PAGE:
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August 24, 2020 (LifeSiteNews) – The big story of the weekend came from the Archdiocese of Detroit. A certain Matthew Hood watched a video of his own baptism and realized that the officiant, a permanent deacon, had used an invalid formula: he had said ‘We baptize you’, not ‘I baptize you’. This was of special concern since Hood, now an adult, had been under the impression that he had been ordained a priest in 2017.

In some ways, the story is reassuring. It was a letter from the Congregation of the Doctrine of the Faith, under Pope Francis, insisting on the importance of these things, which set this chain of events into motion. The Archdiocese acted swiftly to have Hood properly baptized, confirmed, and ordained, and has done its best to reach other people baptized by the rogue deacon. 

Two things remain worrying, however. One is that it is impossible to know how many other people are affected by invalid sacraments. The other is that many Catholic commentators seem not to care. 

After all, they say, what difference could it possibly make? It isn’t a magic spell, it doesn’t need an exact set of words. God isn’t bound by the sacraments. And so on.

The point they would do well to consider is this. If sacramental validity makes no difference, then the sacraments make no difference. If the sacraments make no difference, then Christ’s death on the Cross, which made the sacraments possible, makes no difference. Indeed, Christianity makes no difference, except as a moral teaching and example to follow. It makes no metaphysical difference.

There are people who would be happy to accept this train of thought, but they are not Catholics. It is what you would expect of liberal Protestant thinking. The Catholic Church has a great apparatus of Sacramental theology and cares deeply about valid formulas and ritual actions because Catholics think it makes a difference. We think Christ’s death was efficacious, it actually reconciled us to God, and we think that we participate in this through things which, like the Cross, are specific and contingent: specific words and actions, chosen by God as the way this grace will be given to men.

It is true that God could have chosen to save us in some way other than through the Cross, and he could have chosen that we participate in the saving event of the Cross through the use of different words and actions. But He chose what He chose, and if we want to benefit from these things we must adopt the means He has provided for us.

Then again, God can still save people other than through water baptism. How and whether this happens is something which has not been revealed to the Church, and speculation on the subject, on the basis that God is terribly nice, is never going to get us the objective assurance that our sins, or those of our children, have been washed away, that the sacraments of Baptism and Confession give us.

If Fr Hood had died without ever having been baptized, it is reasonable to say that his desire for baptism would, at the point of death, have worked as a substitute for water baptism, in saving him from Original Sin. (This is what is denied by the followers of the late Fr Leonard Feeney.) However, it would remain true that he had gone through his entire life without the grace of baptism. Anyone who thinks that this is nothing, that it makes no difference, does not believe that Baptism gives grace.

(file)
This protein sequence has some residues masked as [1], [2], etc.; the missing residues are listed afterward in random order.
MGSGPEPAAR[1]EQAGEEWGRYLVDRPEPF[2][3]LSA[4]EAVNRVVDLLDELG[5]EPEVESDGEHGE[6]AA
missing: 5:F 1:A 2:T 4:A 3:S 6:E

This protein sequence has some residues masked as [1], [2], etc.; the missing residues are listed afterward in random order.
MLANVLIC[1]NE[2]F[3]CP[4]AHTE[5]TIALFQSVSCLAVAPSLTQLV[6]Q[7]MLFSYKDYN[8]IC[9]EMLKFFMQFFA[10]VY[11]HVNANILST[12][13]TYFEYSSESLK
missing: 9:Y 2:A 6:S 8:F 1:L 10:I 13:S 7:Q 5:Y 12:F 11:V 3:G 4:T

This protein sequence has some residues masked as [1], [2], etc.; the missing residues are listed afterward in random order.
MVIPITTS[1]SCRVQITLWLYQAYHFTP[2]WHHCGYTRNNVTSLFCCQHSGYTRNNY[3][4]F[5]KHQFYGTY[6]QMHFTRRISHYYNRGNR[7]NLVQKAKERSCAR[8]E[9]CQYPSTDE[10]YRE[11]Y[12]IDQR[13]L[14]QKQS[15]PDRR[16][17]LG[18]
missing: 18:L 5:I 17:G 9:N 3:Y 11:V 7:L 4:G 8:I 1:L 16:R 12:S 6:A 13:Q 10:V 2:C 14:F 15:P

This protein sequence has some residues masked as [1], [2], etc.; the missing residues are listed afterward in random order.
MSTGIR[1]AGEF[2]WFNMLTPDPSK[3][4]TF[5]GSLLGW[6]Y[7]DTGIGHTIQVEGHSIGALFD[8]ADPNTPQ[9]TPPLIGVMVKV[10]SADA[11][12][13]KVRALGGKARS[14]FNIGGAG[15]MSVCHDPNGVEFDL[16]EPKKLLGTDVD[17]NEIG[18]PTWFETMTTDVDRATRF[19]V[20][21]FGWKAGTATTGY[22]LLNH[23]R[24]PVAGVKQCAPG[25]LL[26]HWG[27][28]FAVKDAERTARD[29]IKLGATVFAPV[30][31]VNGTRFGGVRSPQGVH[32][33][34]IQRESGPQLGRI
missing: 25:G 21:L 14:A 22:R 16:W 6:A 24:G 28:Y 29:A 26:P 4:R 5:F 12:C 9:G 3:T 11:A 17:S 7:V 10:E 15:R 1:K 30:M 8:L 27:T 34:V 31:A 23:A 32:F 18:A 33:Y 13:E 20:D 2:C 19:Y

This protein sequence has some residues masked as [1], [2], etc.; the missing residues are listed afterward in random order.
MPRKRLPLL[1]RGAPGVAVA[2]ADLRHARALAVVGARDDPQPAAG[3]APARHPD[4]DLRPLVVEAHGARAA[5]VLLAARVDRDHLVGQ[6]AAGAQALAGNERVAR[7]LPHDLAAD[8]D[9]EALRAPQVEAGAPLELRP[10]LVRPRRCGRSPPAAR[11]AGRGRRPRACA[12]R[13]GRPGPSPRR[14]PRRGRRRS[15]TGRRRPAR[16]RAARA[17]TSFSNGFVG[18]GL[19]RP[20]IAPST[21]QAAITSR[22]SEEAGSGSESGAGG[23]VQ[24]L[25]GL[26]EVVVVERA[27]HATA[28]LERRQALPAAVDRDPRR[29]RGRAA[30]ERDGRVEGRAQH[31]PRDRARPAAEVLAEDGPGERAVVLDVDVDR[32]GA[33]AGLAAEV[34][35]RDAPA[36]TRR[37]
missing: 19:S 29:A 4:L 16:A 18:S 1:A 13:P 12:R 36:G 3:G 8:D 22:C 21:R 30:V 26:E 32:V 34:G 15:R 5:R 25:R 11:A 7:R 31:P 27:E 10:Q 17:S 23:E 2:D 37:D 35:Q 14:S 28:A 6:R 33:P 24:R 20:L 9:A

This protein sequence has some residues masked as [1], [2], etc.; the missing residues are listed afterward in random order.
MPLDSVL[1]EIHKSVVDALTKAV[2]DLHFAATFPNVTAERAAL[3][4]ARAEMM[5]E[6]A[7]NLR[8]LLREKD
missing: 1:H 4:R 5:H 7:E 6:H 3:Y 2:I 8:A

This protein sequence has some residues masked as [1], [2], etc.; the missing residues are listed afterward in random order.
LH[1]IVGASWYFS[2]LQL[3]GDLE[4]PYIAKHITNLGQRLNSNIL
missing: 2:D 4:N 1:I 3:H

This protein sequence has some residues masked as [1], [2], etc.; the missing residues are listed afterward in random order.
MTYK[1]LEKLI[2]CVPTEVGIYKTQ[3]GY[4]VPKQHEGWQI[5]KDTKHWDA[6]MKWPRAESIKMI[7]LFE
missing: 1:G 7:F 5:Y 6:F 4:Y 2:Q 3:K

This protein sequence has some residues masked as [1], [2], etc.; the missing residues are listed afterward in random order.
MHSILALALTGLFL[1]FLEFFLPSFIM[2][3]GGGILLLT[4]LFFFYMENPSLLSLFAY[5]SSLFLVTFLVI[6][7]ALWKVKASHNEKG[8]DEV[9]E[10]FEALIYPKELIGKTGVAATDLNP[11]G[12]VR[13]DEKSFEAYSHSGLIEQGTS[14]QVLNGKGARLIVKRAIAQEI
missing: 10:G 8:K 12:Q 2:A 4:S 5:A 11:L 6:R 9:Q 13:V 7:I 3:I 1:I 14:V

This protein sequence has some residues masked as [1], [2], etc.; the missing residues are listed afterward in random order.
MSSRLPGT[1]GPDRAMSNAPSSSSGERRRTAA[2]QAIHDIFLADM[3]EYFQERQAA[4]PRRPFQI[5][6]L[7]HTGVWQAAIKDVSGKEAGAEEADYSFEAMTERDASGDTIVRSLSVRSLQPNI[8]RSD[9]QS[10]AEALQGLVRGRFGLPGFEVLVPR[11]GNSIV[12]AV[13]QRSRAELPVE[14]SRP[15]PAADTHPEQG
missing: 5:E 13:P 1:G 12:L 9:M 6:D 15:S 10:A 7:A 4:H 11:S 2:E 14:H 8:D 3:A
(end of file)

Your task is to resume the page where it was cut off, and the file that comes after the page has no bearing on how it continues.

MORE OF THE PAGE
What of those who come to confession to a person they take to be a priest who in fact is not one? Well, the Church teaches us that a perfect act of contrition, when we are sorry for our sins because they offend God, is sufficient to cleanse us from mortal sin. The process of examining one’s conscience, saying one’s sins to another, making an act of contrition and accepting and performing a penance will certainly be helpful to us in making such an act of perfect contrition. Sacramental absolution, however, cleanses us from our sins even if our sorrow for our sins is selfish, such as the fear of Hell. It is good to know that we can be forgiven without attaining a certain state of mind. How certain can we be that we attained it? And perhaps, for some people some of the time, a disinterested love of God is just not on the cards. They will not be forgiven without sacramental absolution.

At the moment of death, perhaps God does something special for those (including Protestants and pagans) who do not have this Sacrament. It seems a little odd to give us the Sacrament to help us in our salvation and then to say: actually it makes no difference to your salvation. But there is something else as well. Throughout their lives these hypothetical people saved on their death beds by a special and secret dispensation of divine providence, had been in a state of sin. They had never enjoyed the life of grace.

Part of the problem here among Catholic commentators on this story is that they are not concerned about the life of grace: the day to day of years and decades that a practicing Catholic can reasonably expect to be in friendship with God. They are too concerned with the conditions for salvation at the point of death to notice the issue of life. We should be concerned not only to die in a state of grace, but to live in one.

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Dr Joseph Shaw has a Doctorate in Philosophy from Oxford University, where he also gained a first degree in Politics and Philosophy and a graduate Diploma in Theology. He has published on Ethics and Philosophy of Religion and has edited a forthcoming book on the liturgy: The Case for Liturgical Restoration: Una Voce Position Papers on the Extraordinary Form (Angelico Press). He is the Chairman of the Latin Mass Society of England and Wales and Secretary of Una Voce International. He teaches Philosophy in Oxford University and lives nearby with his wife and eight children.

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